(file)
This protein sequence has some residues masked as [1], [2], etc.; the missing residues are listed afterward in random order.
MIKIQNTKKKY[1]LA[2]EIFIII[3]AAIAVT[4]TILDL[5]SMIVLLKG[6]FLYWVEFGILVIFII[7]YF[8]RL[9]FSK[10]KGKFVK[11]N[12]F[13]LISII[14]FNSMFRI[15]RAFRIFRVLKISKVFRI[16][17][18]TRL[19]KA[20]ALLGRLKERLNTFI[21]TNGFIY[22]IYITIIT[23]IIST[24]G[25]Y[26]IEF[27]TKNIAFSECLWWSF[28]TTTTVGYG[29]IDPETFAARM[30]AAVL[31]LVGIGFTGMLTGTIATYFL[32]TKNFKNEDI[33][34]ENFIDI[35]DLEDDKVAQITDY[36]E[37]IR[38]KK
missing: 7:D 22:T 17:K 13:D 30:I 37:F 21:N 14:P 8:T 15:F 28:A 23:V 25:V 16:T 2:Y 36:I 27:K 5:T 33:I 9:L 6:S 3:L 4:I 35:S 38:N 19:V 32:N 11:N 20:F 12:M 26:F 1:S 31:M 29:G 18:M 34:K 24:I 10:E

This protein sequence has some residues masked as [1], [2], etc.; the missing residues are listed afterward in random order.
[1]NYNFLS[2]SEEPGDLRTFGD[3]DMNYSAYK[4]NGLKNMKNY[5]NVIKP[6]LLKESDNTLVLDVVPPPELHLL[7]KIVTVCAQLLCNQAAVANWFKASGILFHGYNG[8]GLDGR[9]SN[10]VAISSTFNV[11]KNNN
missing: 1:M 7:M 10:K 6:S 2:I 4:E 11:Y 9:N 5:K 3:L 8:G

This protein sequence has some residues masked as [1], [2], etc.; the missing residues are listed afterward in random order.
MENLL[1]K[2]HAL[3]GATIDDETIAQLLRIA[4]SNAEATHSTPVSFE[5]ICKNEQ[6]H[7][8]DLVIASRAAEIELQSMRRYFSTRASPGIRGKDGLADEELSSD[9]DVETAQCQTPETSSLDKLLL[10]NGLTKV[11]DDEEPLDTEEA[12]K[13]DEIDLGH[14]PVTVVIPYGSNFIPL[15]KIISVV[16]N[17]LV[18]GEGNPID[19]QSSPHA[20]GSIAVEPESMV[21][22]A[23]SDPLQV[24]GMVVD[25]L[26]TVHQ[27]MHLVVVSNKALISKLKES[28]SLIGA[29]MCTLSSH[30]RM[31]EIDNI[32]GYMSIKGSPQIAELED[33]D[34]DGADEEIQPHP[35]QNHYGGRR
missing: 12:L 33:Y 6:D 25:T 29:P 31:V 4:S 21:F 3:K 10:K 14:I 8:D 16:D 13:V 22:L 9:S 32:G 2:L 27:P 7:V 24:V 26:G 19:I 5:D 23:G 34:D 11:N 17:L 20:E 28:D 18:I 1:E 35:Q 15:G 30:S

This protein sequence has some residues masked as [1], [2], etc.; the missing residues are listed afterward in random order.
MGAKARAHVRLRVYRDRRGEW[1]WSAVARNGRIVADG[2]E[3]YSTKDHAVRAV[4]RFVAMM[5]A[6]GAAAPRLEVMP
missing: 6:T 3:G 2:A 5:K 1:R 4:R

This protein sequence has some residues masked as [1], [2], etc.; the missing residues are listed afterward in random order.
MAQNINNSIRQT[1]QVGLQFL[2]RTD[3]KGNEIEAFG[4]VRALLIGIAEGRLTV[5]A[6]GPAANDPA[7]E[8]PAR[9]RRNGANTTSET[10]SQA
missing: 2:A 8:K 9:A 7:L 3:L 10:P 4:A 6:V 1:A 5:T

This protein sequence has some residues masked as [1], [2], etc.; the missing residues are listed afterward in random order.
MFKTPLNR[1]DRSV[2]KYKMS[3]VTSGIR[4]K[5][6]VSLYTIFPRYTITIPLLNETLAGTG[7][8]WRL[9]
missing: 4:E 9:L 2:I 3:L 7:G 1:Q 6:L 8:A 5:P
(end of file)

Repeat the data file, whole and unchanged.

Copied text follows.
This protein sequence has some residues masked as [1], [2], etc.; the missing residues are listed afterward in random order.
MIKIQNTKKKY[1]LA[2]EIFIII[3]AAIAVT[4]TILDL[5]SMIVLLKG[6]FLYWVEFGILVIFII[7]YF[8]RL[9]FSK[10]KGKFVK[11]N[12]F[13]LISII[14]FNSMFRI[15]RAFRIFRVLKISKVFRI[16][17][18]TRL[19]KA[20]ALLGRLKERLNTFI[21]TNGFIY[22]IYITIIT[23]IIST[24]G[25]Y[26]IEF[27]TKNIAFSECLWWSF[28]TTTTVGYG[29]IDPETFAARM[30]AAVL[31]LVGIGFTGMLTGTIATYFL[32]TKNFKNEDI[33][34]ENFIDI[35]DLEDDKVAQITDY[36]E[37]IR[38]KK
missing: 7:D 22:T 17:K 13:D 30:I 37:F 21:N 14:P 8:T 15:F 28:A 23:V 25:V 16:T 2:Y 36:I 27:K 5:T 33:I 9:L 6:S 3:L 4:I 35:S 38:N 19:V 32:N 11:N 20:F 12:M 26:F 1:S 31:M 29:G 18:M 34:K 24:I 10:E

This protein sequence has some residues masked as [1], [2], etc.; the missing residues are listed afterward in random order.
[1]NYNFLS[2]SEEPGDLRTFGD[3]DMNYSAYK[4]NGLKNMKNY[5]NVIKP[6]LLKESDNTLVLDVVPPPELHLL[7]KIVTVCAQLLCNQAAVANWFKASGILFHGYNG[8]GLDGR[9]SN[10]VAISSTFNV[11]KNNN
missing: 1:M 7:M 10:K 6:S 2:I 4:E 11:Y 9:N 5:K 3:L 8:G

This protein sequence has some residues masked as [1], [2], etc.; the missing residues are listed afterward in random order.
MENLL[1]K[2]HAL[3]GATIDDETIAQLLRIA[4]SNAEATHSTPVSFE[5]ICKNEQ[6]H[7][8]DLVIASRAAEIELQSMRRYFSTRASPGIRGKDGLADEELSSD[9]DVETAQCQTPETSSLDKLLL[10]NGLTKV[11]DDEEPLDTEEA[12]K[13]DEIDLGH[14]PVTVVIPYGSNFIPL[15]KIISVV[16]N[17]LV[18]GEGNPID[19]QSSPHA[20]GSIAVEPESMV[21][22]A[23]SDPLQV[24]GMVVD[25]L[26]TVHQ[27]MHLVVVSNKALISKLKES[28]SLIGA[29]MCTLSSH[30]RM[31]EIDNI[32]GYMSIKGSPQIAELED[33]D[34]DGADEEIQPHP[35]QNHYGGRR
missing: 12:L 33:Y 6:D 25:T 29:P 31:V 4:S 21:F 3:K 10:K 14:I 8:D 16:D 13:V 22:L 9:S 32:G 2:L 27:P 7:V 24:V 26:G 19:I 5:D 23:G 34:D 11:N 17:L 20:E 28:D 18:I 1:E 35:Q 15:G 30:S

This protein sequence has some residues masked as [1], [2], etc.; the missing residues are listed afterward in random order.
MGAKARAHVRLRVYRDRRGEW[1]WSAVARNGRIVADG[2]E[3]YSTKDHAVRAV[4]RFVAMM[5]A[6]GAAAPRLEVMP
missing: 6:T 3:G 2:A 5:K 1:R 4:R

This protein sequence has some residues masked as [1], [2], etc.; the missing residues are listed afterward in random order.
MAQNINNSIRQT[1]QVGLQFL[2]RTD[3]KGNEIEAFG[4]VRALLIGIAEGRLTV[5]A[6]GPAANDPA[7]E[8]PAR[9]RRNGANTTSET[10]SQA
missing: 2:A 8:K 9:A 7:L 3:L 10:P 4:A 6:V 1:A 5:T

This protein sequence has some residues masked as [1], [2], etc.; the missing residues are listed afterward in random order.
MFKTPLNR[1]DRSV[2]KYKMS[3]VTSGIR[4]K[5][6]VSLYTIFPRYTITIPLLNETLAGTG[7][8]WRL[9]
missing: 4:E 9:L 2:I 3:L 7:G 1:Q 6:L 8:A 5:P